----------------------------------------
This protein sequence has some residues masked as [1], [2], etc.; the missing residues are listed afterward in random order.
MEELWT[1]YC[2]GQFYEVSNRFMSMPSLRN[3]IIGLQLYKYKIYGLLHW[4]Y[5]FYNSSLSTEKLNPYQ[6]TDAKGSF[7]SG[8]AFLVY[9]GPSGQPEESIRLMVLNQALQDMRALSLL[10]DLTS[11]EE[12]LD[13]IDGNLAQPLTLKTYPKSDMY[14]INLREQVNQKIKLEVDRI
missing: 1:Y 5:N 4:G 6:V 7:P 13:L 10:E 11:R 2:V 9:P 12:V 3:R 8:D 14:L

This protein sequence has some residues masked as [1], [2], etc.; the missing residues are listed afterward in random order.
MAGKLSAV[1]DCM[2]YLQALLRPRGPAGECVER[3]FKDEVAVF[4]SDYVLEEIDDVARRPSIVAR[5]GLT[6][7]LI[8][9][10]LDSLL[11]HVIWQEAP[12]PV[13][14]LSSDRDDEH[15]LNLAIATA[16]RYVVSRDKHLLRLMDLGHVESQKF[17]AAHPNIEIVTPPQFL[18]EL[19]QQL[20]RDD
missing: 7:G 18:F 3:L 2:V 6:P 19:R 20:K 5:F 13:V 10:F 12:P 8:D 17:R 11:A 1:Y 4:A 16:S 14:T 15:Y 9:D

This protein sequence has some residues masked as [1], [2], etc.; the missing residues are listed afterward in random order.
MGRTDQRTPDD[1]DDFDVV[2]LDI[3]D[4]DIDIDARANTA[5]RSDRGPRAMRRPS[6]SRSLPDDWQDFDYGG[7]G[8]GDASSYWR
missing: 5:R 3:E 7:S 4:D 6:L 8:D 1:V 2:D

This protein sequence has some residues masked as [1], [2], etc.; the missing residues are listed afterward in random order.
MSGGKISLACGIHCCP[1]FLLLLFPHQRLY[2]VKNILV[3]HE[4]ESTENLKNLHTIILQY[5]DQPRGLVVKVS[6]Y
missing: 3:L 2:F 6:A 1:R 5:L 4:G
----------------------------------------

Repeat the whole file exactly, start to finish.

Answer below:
This protein sequence has some residues masked as [1], [2], etc.; the missing residues are listed afterward in random order.
MEELWT[1]YC[2]GQFYEVSNRFMSMPSLRN[3]IIGLQLYKYKIYGLLHW[4]Y[5]FYNSSLSTEKLNPYQ[6]TDAKGSF[7]SG[8]AFLVY[9]GPSGQPEESIRLMVLNQALQDMRALSLL[10]DLTS[11]EE[12]LD[13]IDGNLAQPLTLKTYPKSDMY[14]INLREQVNQKIKLEVDRI
missing: 1:Y 5:N 4:G 6:V 7:P 13:L 10:E 11:R 2:V 9:P 12:V 3:R 8:D 14:L

This protein sequence has some residues masked as [1], [2], etc.; the missing residues are listed afterward in random order.
MAGKLSAV[1]DCM[2]YLQALLRPRGPAGECVER[3]FKDEVAVF[4]SDYVLEEIDDVARRPSIVAR[5]GLT[6][7]LI[8][9][10]LDSLL[11]HVIWQEAP[12]PV[13][14]LSSDRDDEH[15]LNLAIATA[16]RYVVSRDKHLLRLMDLGHVESQKF[17]AAHPNIEIVTPPQFL[18]EL[19]QQL[20]RDD
missing: 7:G 18:F 3:L 2:V 6:P 19:R 20:K 5:F 13:V 10:F 12:P 8:D 17:R 11:A 1:Y 4:A 16:S 14:T 15:Y 9:D

This protein sequence has some residues masked as [1], [2], etc.; the missing residues are listed afterward in random order.
MGRTDQRTPDD[1]DDFDVV[2]LDI[3]D[4]DIDIDARANTA[5]RSDRGPRAMRRPS[6]SRSLPDDWQDFDYGG[7]G[8]GDASSYWR
missing: 5:R 3:E 7:S 4:D 6:L 8:D 1:V 2:D

This protein sequence has some residues masked as [1], [2], etc.; the missing residues are listed afterward in random order.
MSGGKISLACGIHCCP[1]FLLLLFPHQRLY[2]VKNILV[3]HE[4]ESTENLKNLHTIILQY[5]DQPRGLVVKVS[6]Y
missing: 3:L 2:F 6:A 1:R 5:L 4:G